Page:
Evaluation Report Series No. 7
The survey was designed to assess the understanding and use of food label information in food selection decisions made by the main grocery buyer in a household when shopping for foods for consumption by those who are ‘at risk’ of adverse or allergic reactions to food.
The Quantitative Consumer Survey on Allergen Labelling provides baseline data on consumers’:
- levels of awareness and knowledge of the allergen labelling provisions for manufactured foods;
- ability to successfully identify foods containing pertinent allergens; and
- behaviours towards food selection for those ‘at risk’ of adverse reactions to food.
The survey was designed to assess the understanding and use of food label information in food selection decisions made by the main grocery buyer in a household when shopping for foods for consumption by those who are ‘at risk’ of adverse or allergic reactions to food. A targeted sample was obtained that was not intended to be necessarily representative of gender, age, education, or ethnicity of the general populations of Australia and New Zealand, or of the ‘at risk’ population themselves. For example, the higher population of female respondents reflects the current predominance of women as household managers and carers (SNZ 2001 1 ; ABS 1995).
The data obtained from this survey will be used by Food Standards Australia New Zealand (FSANZ) to assess how well the new allergen labelling standard is working in the two countries. This benchmark survey will also assist FSANZ through a future evaluation, to track whether allergen labelling requirements meet the stated objective of providing adequate information relating to food to enable consumers to make an informed decision.
The Australia New Zealand Food Standards Code (‘the Code’) became fully enforceable from December 2002 after a two year transition period. It included new labelling requirements for manufactured foods sold in Australia and New Zealand. One of the requirements was that food labels are required to provide advice for consumers on the presence of certain substances in food. This can be in the form of mandatory warning statements; mandatory advisory statements; or mandatory declarations. These requirements apply when any of the substances listed in Standard 1.2.3 Mandatory Warning and Advisory Statements and Declarations are present in food as an ingredient, an ingredient of a compound ingredient, a food additive or component of a food additive, or a processing aid or a component of a processing aid (FSANZ 20021).
The mandatory declarations, warning statements and advisory statements are intended to provide consumers with sufficient information such that they could prevent adverse/allergic reactions to a food or an ingredient in food.
Another requirement was that the source of cereals and starch (e.g. wheat, rye, barley, oats) be declared on a food label, as is the source of vegetable oils if derived from peanut, soybean or sesame (Standard 1.2.4 Labelling of Ingredients). The food labelling standards contained in the Code cover both locally produced and foods imported into Australia and New Zealand.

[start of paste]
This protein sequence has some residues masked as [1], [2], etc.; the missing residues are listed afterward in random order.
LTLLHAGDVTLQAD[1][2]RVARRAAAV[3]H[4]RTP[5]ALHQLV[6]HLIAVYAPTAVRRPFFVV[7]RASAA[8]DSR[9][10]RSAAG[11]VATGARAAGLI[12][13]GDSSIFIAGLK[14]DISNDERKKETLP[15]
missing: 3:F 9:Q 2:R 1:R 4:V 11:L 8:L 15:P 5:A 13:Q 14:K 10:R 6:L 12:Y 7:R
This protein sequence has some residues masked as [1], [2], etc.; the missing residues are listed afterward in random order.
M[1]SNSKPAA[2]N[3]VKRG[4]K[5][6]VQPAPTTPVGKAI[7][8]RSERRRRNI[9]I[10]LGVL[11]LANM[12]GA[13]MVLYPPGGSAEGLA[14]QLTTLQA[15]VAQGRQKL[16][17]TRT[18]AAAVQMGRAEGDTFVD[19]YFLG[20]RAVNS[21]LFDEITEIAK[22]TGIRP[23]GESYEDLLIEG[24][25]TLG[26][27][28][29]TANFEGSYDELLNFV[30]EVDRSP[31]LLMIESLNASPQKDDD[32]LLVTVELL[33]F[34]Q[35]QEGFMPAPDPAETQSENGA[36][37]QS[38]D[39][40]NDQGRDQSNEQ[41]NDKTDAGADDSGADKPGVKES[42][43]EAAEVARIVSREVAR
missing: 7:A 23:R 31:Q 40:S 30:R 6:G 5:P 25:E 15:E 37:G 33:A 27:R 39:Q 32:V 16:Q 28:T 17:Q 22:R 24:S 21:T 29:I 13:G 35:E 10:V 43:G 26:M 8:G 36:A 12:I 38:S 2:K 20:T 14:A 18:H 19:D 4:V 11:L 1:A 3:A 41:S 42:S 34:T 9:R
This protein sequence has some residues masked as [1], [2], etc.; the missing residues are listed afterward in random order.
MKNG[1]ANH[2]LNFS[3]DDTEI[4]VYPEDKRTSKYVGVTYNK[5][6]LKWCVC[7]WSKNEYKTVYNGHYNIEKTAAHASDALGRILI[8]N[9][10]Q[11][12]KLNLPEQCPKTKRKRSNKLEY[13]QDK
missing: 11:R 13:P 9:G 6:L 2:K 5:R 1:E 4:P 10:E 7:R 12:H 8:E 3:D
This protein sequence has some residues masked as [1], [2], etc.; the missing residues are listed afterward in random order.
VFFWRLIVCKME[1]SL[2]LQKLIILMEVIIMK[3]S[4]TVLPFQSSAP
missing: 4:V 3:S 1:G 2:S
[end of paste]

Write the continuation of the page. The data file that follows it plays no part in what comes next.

The survey focussed on a selection of substances listed in Standard 1.2.3 Mandatory Warning and Advisory Statements and Declarations. These were wheat (gluten containing cereals and their products); eggs and egg products; fish and fish products; milk and milk products; nuts and sesame seeds (including their products); peanuts and soybeans (including their products) and added sulphites (in concentrations of 10mg/kg or more) (FSANZ 20021).
In this survey, a broad definition of food allergy was adopted by FSANZ to target households with members who were ‘at risk’ of adverse reactions to foods, thereby obtaining a wider cross-section of respondents who may be assessing food labels critically because of concerns about the presence of allergens. ‘Food allergy’ in this survey meant ‘a reaction due to exposure to a food or ingredient in food resulting in at least one of the following symptoms: difficulty in breathing or throat swelling; swelling or itching of lips or tongue; hives, skin rashes or eczema; stomach cramps, vomiting or diarrhoea; or faintness or collapse’. While this includes anaphylactic reactions to food, it is a wider definition.
It should be noted that this survey was not intended to measure the prevalence of food allergies in Australia or New Zealand, or to assess the consistency of food labels with allergen labelling requirements of the Code.
At the time of this survey (immediately after the end of the transition period), foods were still legally available for sale that had been manufactured and labelled according to the old food standards.
Download the full report [pdf 1609 kb]
Download the Appendix [pdf 738 kb ]
[ pdf 738 kb ]
Appendix A: [ pdf 292 kb ]
Appendix B:[pdf 462 kb ]
1. New Zealand Questionnaire
2. New Zealand Information Letter
3. New Zealand Consent Form
Appendix C: [ pdf 447 kb ]
1. Australian Questionnaire
2. Australian Information Letter
3. Australian Consent Form
Appendix D: [ pdf 181 kb ]
Full Report [pdf 1609 kb]